Communication, Language and Power in the Achaemenid Empire: The correspondence of the satrap Arshama
The essential aim of this project (which is funded by the AHRC Research Networking scheme) is to provide the opportunity for detailed, hands-on involvement with one of the most exciting fields in ancient history, Achaemenid Studies. The method adopted will be to push on multiple fronts: the teaching of basic language skills, the exploration of how to look at Achaemenid art, the presentation and discussion of regions or particular bodies of material— with the goal of fostering conversations between archaeologists and philologists, Classicists and Orientalists, graduates and established Achaemenid specialists.
In pursuit of this aim, we propose an interdisciplinary programme of research-centred events, around the corpus of contemporary documents, textual and visual, associated with Arshama, satrap in Egypt in the later years of the fifth century BC. These fascinating documents offer a vivid snapshot of linguistic, social, economic, cultural, organisational and political aspects of the Achaemenid empire as lived by a member of the elite and his entourage. These include land-holding, the extraction and storage of resources, corvée labour, cross-regional ethnic movement, ideologically-driven iconography, religious language and belief, accountancy-culture, long-distance travel, and military systems. The challenge is to examine such topics in detail, but also in the light of the recent advances in the field of Achaemenid studies.
The programme comprises three categories of activities, which are open to all upon registration by e-mail with the organizers.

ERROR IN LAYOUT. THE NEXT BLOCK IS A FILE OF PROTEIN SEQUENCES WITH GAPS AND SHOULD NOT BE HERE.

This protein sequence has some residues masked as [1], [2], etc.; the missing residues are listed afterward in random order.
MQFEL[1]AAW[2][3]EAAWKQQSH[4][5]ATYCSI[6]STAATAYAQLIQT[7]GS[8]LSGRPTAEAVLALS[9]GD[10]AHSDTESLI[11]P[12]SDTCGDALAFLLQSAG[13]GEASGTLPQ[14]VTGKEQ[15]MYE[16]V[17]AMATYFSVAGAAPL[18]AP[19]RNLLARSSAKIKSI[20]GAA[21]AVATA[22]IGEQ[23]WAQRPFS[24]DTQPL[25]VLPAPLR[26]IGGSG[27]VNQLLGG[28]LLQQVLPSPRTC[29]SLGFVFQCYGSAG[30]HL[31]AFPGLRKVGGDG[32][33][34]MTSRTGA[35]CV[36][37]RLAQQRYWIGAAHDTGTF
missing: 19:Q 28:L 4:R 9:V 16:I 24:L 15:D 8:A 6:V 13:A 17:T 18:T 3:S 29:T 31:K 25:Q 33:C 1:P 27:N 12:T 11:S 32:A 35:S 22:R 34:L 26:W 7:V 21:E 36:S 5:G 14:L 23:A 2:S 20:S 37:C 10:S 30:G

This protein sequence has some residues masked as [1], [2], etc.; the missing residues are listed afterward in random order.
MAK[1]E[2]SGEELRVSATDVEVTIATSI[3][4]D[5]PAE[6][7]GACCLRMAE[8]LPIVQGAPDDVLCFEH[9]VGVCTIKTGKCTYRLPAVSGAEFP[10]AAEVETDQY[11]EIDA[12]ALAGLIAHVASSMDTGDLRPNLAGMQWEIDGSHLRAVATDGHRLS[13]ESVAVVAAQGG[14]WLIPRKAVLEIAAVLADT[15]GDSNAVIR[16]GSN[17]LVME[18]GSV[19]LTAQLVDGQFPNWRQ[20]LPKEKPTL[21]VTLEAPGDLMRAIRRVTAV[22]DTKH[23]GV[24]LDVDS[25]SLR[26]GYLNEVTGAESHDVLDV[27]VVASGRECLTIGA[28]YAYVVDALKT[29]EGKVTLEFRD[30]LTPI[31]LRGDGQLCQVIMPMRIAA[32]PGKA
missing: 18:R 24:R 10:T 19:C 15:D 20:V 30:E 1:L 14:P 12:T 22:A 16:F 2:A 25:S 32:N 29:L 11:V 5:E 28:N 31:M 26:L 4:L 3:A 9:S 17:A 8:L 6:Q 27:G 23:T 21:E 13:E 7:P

Weekly Language Training and Reading of Texts
Classes in Achaemenid Aramaic will be held in Oxford during Michaelmas Term 2010, followed by reading classes on documents during Hilary and Trinity Terms 2011. These will take place on Thursdays at 1pm, in the Ioannou Centre for Classical and Byzantine Studies, Oxford.
- Introducing the world of Arshama Saturday 20 November 2010
- Achaemenid Art, Text and Images Saturday 29 January 2011
- Achaemenid Egypt Saturday 5 March 2011
- Travel and Empire Saturday 14 May 2011
- The Languages of Empire Monday 4 July 2011
The Arshama Archive: Conclusions and Prospects Tuesday – Thursday 5-7 July 2011
Exhibition and Public Lecture
Bodleian Library, 28 June - 23 July 2011, and a public lecture on 4 July 2011.
An element of the network budget is set aside to provide bursaries to assist postgraduate students based elsewhere in the UK to attend events in Oxford. It is an important aspect of the project’s aims that it should offer postgraduate students (both those on taught MA courses and those already engaged on doctoral work in allied fields) the opportunity to engage with study of the Achaemenid empire in a focused research setting. It may also prove possible to set aside some time in the final conference for presentations by such students.
What are we trying to do with this project?
Download details about the Arshama Research Network, its rationale and aims (pdf).
The Arshama Research Network is supported by the AHRC, the Faculty of Classics at Oxford University, the Bodleian Library, Corpus Christi College (Oxford), the Beazley Archive, the Lewis Fund, the Craven Committee, the John Fell Fund, and the Centre for the Study of Ancient Documents.
27.4.2011 Programme of workshop 4 updated. Paper by C. J. Tuplin on "Administration in the Bodleian Arshama Letters uploaded.
29.3.11.Date of public lecture changed to 4 July !
25.2.11. Much updated on language page; new document (A.4.7) transcribed in Imp. Aramaic script ! Workshop 3 programme established; handout included (with all Arshama or Arshama-related texts in Aramaic).
3.2.11. Language page updated: strong verb by numbers. Texts tidied up and completed.
15.1.11. After a hiatus due to server problems, several updates have taken place (programme of workshop 2; C. J. Tuplin's introductory essay on Arshama now posted; new material for language).
15.12.2010. New document posted by D. Kaptan on "Seals from Achaemenid-period Anatolia", available on page relative to workshop 2 (Achaemenid art) as well as under General Materials
8.12.2010. New material under Aramaic language, General Materials, and Workshop 1